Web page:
Former North Charleston, S.C., police officer Michael Slager faces anywhere between two years and life in prison for the shooting death of Walter Scott in April 2015. Attorneys rested their cases Wednesday and handed the case to the jury, which could convict Slager on a murder or manslaughter charge, or acquit if they determine he acted reasonably under the circumstances. Image courtesy Charleston County Detention Center
CHARLESTON, S.C., Nov. 30 (UPI) -- Prosecutors and a defense attorney for a former South Carolina police officer accused of criminally shooting an unarmed motorist to death last year rested their cases Wednesday, sending the case to the jury to decide.
In closing arguments Wednesday, prosecutor Scarlett Wilson argued that Walter Scott, who was shot dead during a traffic stop in April 2015, was not free from guilt -- but did nothing to deserve getting shot in the back by former North Charleston officer Michael Slager as he tried to run away.
"He was trying to get away ... He should be sitting there [at the defendant's table] right now, on trial for resisting arrest," she told jurors.
Slager's defense, conversely, argued that the news media has misrepresented the facts of the case and provided a "false narrative" of events.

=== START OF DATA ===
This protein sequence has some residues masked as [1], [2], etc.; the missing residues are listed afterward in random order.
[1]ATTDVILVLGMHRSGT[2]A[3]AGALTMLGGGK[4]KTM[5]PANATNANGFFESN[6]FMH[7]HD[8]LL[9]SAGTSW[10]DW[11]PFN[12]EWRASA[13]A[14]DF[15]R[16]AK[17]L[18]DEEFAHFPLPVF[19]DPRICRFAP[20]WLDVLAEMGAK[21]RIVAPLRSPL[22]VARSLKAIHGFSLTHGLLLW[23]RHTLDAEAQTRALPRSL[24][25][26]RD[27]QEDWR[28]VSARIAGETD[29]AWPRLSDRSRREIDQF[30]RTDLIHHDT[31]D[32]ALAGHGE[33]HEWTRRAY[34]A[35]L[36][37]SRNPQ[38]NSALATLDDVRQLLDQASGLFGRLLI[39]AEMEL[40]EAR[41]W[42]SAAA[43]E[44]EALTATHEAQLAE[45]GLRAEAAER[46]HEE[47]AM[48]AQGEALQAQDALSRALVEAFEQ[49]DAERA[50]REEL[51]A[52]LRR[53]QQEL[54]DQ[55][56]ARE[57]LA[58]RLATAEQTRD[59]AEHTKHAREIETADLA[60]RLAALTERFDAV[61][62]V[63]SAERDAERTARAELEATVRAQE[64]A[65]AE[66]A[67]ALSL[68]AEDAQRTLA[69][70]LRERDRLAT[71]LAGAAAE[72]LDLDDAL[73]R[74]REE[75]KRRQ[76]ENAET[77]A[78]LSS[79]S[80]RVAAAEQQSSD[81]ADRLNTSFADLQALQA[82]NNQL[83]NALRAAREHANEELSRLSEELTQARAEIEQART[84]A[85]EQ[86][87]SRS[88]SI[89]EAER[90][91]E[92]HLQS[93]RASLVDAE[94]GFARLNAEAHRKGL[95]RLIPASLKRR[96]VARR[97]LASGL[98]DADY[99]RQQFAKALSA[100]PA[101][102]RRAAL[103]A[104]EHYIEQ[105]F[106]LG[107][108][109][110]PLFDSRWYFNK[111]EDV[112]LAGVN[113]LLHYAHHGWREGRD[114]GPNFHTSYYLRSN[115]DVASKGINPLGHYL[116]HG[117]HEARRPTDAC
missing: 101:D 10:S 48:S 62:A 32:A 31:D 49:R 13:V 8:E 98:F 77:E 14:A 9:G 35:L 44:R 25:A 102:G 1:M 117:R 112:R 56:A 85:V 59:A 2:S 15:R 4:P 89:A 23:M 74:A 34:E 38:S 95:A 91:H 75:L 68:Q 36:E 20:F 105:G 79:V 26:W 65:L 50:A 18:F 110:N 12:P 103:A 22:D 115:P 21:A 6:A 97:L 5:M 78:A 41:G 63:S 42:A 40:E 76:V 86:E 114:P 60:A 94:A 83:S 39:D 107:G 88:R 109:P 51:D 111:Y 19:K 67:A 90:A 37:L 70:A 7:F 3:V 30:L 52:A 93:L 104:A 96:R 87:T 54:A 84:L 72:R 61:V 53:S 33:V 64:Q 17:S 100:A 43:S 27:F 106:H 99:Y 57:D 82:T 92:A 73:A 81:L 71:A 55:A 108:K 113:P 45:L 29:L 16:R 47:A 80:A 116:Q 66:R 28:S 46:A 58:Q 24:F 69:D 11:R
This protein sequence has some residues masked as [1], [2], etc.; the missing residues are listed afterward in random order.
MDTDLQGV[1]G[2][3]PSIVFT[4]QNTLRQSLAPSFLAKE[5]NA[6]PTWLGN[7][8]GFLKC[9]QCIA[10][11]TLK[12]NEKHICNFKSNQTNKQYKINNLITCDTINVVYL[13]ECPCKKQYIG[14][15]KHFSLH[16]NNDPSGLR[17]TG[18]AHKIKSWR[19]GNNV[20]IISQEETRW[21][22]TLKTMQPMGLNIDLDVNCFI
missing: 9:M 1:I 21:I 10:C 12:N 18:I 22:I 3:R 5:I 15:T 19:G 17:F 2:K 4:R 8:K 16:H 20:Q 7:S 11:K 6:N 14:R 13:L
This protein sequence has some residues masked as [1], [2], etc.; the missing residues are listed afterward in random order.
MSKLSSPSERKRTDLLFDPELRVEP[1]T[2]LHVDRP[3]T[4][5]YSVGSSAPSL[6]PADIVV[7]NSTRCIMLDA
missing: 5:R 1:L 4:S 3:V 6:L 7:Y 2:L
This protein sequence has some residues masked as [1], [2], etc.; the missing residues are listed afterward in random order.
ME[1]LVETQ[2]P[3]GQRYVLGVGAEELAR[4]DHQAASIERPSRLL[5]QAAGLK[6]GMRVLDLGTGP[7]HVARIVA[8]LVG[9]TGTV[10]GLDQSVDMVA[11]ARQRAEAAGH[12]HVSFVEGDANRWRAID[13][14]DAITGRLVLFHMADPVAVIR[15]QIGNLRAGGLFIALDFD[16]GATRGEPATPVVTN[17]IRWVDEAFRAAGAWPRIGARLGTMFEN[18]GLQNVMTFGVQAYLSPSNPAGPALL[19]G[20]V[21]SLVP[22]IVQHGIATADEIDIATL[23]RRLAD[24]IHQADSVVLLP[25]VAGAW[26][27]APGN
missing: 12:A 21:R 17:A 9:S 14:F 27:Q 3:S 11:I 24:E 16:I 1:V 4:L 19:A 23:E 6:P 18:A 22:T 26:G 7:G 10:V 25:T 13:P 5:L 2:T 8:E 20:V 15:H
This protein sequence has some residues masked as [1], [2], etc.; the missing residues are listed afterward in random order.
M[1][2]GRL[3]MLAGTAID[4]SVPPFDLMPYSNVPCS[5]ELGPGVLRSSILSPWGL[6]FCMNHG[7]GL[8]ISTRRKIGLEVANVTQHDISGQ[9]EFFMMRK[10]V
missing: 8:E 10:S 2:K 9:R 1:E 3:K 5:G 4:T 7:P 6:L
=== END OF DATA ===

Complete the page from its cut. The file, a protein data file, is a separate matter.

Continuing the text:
"You hear the media on Twitter say 'unarmed man,'" defense attorney Andy Savage argued. "Did Slager know that? Did he have a chance to frisk him? Mr. Scott was shot for what he did on April 4."
Jurors, who received the case around 6 p.m. Wednesday, can convict Slager, 35, on either murder or voluntary manslaughter charges -- or acquit the former officer if they decide he acted reasonably under the circumstances of his attempted arrest of Scott.
The potential prison time for a conviction varies greatly. Slager could be given a sentence of 30 years to life if found guilty of murder. Manslaughter carries a punishment of between two and 30 years.
Slager pulled Scott over in North Charleston on April 4, 2015, for a malfunctioning brake light. At one point during the stop, Scott attempted to run away. The police report states that Slager zapped Scott with a Taser, but that it did not subdue him. A physical confrontation continued and Slager ultimately drew his handgun and fired eight times.
Five of the shots struck the 50-year-old Scott -- three in the back, one in the buttocks and one hit an ear.
Dashboard video footage, as well as cellphone video by a witness, sparked outcry nationwide because it purported to show Scott being killed as he ran away from Slager -- a potential blow to claims of self-defense.